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February 9, 1999


By CBR Staff Writer

By Rachel Chalmers

Preparations for Windows Refund Day, Monday February 15, are kicking into high gear. The Refund movement began in mid-January when the tale of Geoffrey Bennett, an Australian Linux user who sought a refund from Toshiba for the unused and unwanted Windows software pre-installed on his laptop, hit high-volume hacker site Slashdot. Bennett succeeded in getting his check by refusing to accept the terms of Microsoft’s own End Users License Agreement (EULA) (CI No 3,580). Inspired by his success, users of non- Microsoft operating systems from all over the US, Europe, New Zealand and Japan plan a coordinated approach to the software giant with unopened Windows CDs in hand, hoping to get their money back. Microsoft officials have derided the movement as a tempest in a teapot and have questioned Bennett’s motives in seeking a refund. They said that in any case, the EULA tells customers to approach their OEMs for refunds, and not Microsoft (CI No 3,581). But organizers of the Refund movement despair of getting a straight answer out of the OEMs. A straw poll conducted for the Refund’s rapidly-established newsletter found six flacks from Toshiba, two from Dell, two from Gateway and one each from IBM, Packard-Bell, Sony, NEC, Micron, Unicent, Umax, Quantex and CompUSA, all united in the conviction that consumers who refused to accept the EULA were not entitled to a refund. Gateway told the newsletter that turning on the PC to erase the copy of Windows signified automatic consent to the EULA, while Toshiba has reportedly started shipping laptops with a sticker saying that customers accept the EULA when they take the computer out of its plastic bag. Little wonder that organizers decided to take their grievance to the source.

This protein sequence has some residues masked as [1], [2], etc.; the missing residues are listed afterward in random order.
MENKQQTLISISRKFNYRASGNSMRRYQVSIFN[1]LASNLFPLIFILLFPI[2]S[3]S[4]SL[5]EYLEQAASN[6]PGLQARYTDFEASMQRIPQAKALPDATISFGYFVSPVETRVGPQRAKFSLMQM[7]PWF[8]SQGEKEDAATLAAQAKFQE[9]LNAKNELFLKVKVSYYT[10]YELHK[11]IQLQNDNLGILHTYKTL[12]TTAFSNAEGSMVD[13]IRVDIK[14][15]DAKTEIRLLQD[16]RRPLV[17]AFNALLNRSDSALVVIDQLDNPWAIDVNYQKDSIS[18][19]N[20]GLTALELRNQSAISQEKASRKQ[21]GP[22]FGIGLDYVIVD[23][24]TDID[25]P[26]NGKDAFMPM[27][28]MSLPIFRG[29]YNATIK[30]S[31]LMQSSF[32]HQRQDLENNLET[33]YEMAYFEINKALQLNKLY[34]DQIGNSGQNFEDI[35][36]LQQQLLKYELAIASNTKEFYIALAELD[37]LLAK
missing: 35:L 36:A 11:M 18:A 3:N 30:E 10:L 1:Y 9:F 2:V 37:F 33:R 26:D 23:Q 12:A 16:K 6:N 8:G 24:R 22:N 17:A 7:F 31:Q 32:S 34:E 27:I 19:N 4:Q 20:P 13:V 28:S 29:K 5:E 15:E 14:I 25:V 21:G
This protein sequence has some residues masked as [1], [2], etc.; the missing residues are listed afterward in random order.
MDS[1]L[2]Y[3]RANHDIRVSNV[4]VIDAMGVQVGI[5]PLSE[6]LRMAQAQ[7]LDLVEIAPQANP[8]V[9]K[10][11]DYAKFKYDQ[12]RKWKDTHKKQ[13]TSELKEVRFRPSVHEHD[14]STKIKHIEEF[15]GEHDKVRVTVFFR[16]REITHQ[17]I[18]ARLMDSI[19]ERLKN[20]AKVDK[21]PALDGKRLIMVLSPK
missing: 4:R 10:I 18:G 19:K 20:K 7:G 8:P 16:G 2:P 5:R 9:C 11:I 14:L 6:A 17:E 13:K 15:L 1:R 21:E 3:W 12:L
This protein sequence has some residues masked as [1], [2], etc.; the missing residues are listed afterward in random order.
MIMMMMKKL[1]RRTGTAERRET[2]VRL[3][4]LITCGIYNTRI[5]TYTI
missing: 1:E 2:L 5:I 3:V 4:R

Quality not the issue

Not that windows Refund Day is explicitly anti-Microsoft. The message is not ‘Windows sucks, I want my money back,’ warns the Bay Area Refund web page at, the message is ‘I choose not to accept this license, and am therefore exercising my right to return the product for a refund.’ The quality or lack of quality of Microsoft products is not the issue. Everyone has different considerations that they take into account when they consider what OS they would like, said Refund organizer Don Marti, an internet consultant with SF web company Electric Lichen LLC. We’re not about that. If we tried to take a side in that never-ending battle we’d never get anywhere. Instead, Marti urges people to focus on extracting refunds and enforcing their right not to accept the EULA. There’s a pretty simple goal we’re out to achieve, he said. the refund clause is printed right there in black and white. As for the OEM’s evasive maneuvers, Marti is mostly amused. I am not a lawyer and I’m not a Toshiba customer, he stressed, but if a Linux-loving lawyer got ahold of a Toshiba laptop, well, that would be interesting. Marti is coordinating the Bay Area Refund Movement, targeted at the Microsoft campus in Foster City. Other movements will descend on other Microsoft complexes around the world. Organizers are busy now arranging car pools and convoys. Will the software giant be ready? Microsoft spokesperson, Adam Sohn who handled spin for the company when the story first broke, is in Washington, presumably dealing with Microsoft’s other big PR problem. But Sohn is due back in Redmond on – you guessed it – Monday, February 15.

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